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The best framework I have seen so far is Perl’s Catalyst, which improves on Rails in many ways, and builds on of the killer apps of the Perl world — Template Toolkit (TT2) and Class::DBI. The flow control mechanism is superior to Rails’ (and borrows from Cocoon), and the syntax of TT2 makes implementing a true MVC and page-centric app a breeze. People seem to bust on Perl just because it has been around, and it’s syntax isn’t “clean,” but it still seems to have the best apps at the end of the day. PHP is great — in part because it retains some Perl and C grammar — but to date it has nothing like CPAN, which is the real reason Catalyst ist possible.
Thanks for the article. When I tried out the Rails tutorials I didn’t find the paradigm pleasing. I’m still trying to figure out if that is because I’m not comfortable with web-based OOP or becuase I’m too familiar with the page-based PHP style. I certainly thought Java OOP was elegant, though I didn’t use it too extensively – but I haven’t been able to feel that elegance on the web side yet, and I think that this article points out why – because, fundamentally, traditional web apps are view-centric, and don’t adapt easily or particularly well to the MVC model. Certainly, there are plenty of ways to make web apps work with MVC and other OOP frameworks, but it doesn’t seem straightforward to me, at least not yet.
The problem here stems from the incorrect definition of what a web application is — it is not about views, nor is it about objects. A typical web application is centered around the state.
The MVC metaphor (or pattern) is solely concerned with the state as well. This is why it is a very natural fit for the web application paradigm. As the user/community interacts with a particular web app, it changes its state. That change governs how is the web app going to behave, which in turn facilitates various behavior from the end-user/community. All these changes in state need to be detected/processed/communicated by the web app.
Rails is by far the most sophisticated platform for enabling developers to articulate the above described dynamics. Placed next to Rails, J2EE and/or .NET platforms look like a very elaborate simultaneous translation session during a rock concert for the hearing impaired. Yes, it is possible to ‘sort of/kind’ of communicate in real time what’s going on at the concert stage using the sign language, but the real thing is to actually plug in and experience the performance directly.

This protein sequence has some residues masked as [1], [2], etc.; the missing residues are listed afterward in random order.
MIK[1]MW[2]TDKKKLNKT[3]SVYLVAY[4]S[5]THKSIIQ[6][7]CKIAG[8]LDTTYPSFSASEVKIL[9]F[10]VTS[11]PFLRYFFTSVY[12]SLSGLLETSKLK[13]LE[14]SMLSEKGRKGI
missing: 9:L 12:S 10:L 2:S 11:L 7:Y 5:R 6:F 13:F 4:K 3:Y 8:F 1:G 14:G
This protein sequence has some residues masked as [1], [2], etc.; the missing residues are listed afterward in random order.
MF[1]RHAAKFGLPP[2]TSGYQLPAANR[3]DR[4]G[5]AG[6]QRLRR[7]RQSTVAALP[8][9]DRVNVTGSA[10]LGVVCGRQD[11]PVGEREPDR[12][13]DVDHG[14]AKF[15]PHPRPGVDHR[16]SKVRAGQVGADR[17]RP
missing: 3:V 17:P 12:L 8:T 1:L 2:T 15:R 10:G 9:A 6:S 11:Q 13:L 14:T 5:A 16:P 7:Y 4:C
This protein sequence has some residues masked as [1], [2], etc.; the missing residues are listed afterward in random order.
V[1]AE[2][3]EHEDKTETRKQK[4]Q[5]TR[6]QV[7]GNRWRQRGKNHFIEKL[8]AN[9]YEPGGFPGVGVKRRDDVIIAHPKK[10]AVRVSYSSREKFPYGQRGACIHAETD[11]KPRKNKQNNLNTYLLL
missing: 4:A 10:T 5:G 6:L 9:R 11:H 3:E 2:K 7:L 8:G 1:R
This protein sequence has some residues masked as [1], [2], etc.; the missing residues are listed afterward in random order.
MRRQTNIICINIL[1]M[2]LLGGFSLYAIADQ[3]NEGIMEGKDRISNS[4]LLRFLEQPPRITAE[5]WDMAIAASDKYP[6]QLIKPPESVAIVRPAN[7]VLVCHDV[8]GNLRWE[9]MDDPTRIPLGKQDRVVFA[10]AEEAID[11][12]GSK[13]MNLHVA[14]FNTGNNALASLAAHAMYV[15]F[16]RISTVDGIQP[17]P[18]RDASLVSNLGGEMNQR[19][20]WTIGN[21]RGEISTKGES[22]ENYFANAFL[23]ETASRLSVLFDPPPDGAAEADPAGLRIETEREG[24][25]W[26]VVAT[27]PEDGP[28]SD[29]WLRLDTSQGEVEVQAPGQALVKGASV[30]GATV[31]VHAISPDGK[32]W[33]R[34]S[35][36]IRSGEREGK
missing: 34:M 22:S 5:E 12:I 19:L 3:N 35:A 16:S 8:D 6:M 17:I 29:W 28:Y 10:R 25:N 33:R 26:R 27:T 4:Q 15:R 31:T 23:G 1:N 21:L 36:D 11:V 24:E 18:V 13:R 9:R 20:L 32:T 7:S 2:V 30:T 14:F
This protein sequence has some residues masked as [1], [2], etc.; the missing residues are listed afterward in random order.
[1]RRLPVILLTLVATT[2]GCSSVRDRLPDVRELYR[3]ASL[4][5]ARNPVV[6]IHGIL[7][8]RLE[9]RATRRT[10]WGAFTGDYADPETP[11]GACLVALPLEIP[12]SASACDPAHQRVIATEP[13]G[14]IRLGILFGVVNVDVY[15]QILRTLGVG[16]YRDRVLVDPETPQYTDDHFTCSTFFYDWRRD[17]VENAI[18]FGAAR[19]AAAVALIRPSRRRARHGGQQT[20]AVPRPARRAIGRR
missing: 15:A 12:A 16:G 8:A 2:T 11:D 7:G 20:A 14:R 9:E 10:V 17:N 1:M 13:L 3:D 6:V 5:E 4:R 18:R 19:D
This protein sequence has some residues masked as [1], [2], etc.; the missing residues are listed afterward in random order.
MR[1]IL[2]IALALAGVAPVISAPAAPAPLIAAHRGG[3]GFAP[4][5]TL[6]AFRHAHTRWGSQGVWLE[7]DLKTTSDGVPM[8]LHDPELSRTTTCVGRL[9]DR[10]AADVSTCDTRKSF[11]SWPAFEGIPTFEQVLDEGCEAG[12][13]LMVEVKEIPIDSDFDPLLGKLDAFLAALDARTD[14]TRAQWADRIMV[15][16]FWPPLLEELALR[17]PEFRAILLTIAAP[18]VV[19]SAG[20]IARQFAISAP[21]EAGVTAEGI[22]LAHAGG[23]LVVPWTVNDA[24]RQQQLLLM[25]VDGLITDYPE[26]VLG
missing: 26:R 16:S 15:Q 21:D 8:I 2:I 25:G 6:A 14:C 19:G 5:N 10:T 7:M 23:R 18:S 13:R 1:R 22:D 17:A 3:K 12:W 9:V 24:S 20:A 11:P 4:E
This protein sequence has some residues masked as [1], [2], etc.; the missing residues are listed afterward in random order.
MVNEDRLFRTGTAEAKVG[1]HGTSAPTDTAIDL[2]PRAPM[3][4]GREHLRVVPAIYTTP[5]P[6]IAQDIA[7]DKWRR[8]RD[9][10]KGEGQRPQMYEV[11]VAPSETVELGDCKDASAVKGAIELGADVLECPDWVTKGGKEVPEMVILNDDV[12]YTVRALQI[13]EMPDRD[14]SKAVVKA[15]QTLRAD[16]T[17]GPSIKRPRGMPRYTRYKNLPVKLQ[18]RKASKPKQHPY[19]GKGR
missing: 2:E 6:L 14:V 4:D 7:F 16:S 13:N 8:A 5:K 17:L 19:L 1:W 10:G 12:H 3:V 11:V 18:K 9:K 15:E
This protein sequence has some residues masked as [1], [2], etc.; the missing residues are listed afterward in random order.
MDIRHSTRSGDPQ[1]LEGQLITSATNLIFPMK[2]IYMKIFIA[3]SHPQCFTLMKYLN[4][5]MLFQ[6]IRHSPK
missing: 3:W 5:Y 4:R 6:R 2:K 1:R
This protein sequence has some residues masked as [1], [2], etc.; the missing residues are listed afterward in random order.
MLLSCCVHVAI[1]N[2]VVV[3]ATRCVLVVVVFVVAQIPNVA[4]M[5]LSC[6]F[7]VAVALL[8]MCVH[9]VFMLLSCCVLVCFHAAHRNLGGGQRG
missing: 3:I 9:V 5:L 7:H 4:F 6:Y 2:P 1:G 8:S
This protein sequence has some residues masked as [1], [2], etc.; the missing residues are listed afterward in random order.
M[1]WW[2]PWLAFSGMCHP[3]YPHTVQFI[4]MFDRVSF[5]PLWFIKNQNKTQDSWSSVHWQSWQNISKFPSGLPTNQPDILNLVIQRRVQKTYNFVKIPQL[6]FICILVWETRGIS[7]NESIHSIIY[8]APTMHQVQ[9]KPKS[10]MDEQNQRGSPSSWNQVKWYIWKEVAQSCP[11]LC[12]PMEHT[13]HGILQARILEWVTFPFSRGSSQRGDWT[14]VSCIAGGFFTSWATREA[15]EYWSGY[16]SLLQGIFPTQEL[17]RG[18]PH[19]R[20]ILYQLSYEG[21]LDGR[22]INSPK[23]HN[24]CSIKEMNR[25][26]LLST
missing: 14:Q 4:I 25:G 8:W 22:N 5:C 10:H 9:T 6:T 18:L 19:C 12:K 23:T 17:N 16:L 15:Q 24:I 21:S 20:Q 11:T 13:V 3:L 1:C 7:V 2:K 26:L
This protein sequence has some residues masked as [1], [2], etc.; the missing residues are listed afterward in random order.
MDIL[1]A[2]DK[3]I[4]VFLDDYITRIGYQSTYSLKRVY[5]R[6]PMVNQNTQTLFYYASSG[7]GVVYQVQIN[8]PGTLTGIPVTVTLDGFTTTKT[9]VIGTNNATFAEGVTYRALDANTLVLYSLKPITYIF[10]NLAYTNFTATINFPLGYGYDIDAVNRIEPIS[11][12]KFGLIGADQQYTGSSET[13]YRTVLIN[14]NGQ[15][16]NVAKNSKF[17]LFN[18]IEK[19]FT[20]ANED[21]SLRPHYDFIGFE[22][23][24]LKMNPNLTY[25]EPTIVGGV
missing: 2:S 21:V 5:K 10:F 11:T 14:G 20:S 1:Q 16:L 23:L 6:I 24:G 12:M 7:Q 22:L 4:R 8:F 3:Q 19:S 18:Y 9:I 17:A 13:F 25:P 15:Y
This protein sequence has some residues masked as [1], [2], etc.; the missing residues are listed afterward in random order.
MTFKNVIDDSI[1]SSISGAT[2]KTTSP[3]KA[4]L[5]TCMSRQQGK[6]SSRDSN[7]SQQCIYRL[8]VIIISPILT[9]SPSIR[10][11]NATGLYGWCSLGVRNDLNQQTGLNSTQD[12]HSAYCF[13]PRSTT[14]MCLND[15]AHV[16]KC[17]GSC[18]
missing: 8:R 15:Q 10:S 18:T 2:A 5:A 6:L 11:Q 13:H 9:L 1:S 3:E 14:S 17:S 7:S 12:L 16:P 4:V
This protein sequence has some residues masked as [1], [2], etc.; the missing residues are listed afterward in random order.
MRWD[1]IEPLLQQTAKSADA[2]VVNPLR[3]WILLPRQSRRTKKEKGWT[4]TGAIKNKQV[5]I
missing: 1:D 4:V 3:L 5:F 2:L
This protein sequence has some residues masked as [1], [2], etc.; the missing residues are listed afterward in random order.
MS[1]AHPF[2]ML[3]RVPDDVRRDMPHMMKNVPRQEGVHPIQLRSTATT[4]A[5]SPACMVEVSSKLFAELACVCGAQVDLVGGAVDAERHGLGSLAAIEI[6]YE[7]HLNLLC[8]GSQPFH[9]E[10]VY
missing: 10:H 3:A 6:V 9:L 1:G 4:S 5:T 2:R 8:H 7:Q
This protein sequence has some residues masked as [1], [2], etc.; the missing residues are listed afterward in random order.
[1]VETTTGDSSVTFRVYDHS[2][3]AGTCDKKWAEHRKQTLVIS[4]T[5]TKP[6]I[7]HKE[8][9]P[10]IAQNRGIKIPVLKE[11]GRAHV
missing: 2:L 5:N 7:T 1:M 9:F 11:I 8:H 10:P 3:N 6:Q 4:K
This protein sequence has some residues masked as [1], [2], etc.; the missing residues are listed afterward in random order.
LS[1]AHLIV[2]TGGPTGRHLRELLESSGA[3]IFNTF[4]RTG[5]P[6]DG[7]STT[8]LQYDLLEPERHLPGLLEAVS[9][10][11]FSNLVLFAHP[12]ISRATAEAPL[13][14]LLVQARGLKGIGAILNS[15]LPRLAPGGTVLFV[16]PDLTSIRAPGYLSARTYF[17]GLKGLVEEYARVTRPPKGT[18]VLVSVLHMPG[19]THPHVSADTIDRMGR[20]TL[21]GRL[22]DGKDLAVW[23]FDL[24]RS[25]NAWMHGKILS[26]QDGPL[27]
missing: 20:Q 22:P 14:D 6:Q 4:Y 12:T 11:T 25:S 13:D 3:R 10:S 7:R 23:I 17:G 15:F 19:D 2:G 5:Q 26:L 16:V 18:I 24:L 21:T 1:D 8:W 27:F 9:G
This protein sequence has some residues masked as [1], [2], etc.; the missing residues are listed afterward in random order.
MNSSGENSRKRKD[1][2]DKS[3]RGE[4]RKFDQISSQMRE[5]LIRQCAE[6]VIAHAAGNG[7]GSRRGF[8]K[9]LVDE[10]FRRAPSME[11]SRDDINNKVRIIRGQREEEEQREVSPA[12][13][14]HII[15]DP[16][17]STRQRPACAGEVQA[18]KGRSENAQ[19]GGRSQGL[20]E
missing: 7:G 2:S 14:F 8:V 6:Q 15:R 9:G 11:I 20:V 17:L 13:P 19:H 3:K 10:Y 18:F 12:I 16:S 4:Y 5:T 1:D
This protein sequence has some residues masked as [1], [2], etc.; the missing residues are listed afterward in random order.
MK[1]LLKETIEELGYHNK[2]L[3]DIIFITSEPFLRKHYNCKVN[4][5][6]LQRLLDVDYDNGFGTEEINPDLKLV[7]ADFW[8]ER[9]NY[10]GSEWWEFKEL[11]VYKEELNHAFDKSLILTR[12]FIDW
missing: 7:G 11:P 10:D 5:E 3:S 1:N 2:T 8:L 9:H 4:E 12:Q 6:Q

> Rails is for building scalable web *apps*, not for building a
> quick data-driven website.
That’s a somewhat arbritary distinction. The Relational Model is able to provide data-schemas for every “need” that arises in the real world. It only starts getting “problematic” if you develop a (complex) OO-application first, and then want to “tack-on” persistence at the end using an RDBMS. Obviously programmers not familiar with the relational model and how to take advantage of it, favor this way of development – hence the hype and the many fanboys.
But then there are also those that believe it is going to cut short their development time (which does cost more than performance), because they don’t have to think and write DB-stuff. And to those the article gives a nice answer, IMHO. Sometimes it may, but often it won’t.
There’s a lot of misunderstandings here. PHP is not comparable to Rails. PHP is a language. Rails is a platform.
PHP is not page-based. The easiest way to start with PHP is to write page-based PHP, that’s all. But you can write php scripts that output no html.
I use my own homegrown MVC php platform regularly. The webhit hits a very short php script that looks like this (pseudo-code; not accurate php):
tpl->assign(“user”, new User($this->userid));
The Page is a Model. The User is a Model. Index.tpl is a smarty template.
My system is homegrown so it isn’t anywhere near as configurable as some of the open source models. But you’re comparing Rails to the absolute worst way of coding within PHP. Only newbies program in php by shoving php code (and sql commands! Ugh!) in the middle of an html page.
Ah well… the blog code wouldn’t output my php code example. Oh well.
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What about IBM and Zend working on an official framework that is supposed to be better then sliced bread and a visual studio type IDE….. I am excited, all these new frameworks, etc.. are really make each other work harder